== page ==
Tropical fish boom

Marine preserve off Baja Peninsula thrives under protection

The flourishing of fish populations in a marine preserve near the southernmost point of Mexico’s Baja California peninsula spells promising news for similar preserves off the California coast.

Between 1999 and 2009, researchers documented a marine-life increase of 463 percent in Cabo Pulmo’s marine preserve, according to media sources and a report published last month in the journal PLoS ONE.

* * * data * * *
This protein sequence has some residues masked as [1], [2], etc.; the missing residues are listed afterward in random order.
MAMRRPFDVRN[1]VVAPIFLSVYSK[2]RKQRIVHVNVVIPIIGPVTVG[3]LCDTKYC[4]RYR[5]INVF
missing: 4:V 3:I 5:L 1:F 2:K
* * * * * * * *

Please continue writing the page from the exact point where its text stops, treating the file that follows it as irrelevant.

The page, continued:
Scientists believe the population explosion is due to the size of the “no-take” zone—the area protected from recreational and commercial fishing.

Cabo Pulmo’s success has positive implications for current and future marine preserves along the California coast. The California Fish and Game Commission recently voted Jan. 1, 2012, as the effective date for a new 354-square-mile network of marine-protected areas off California’s southern coast.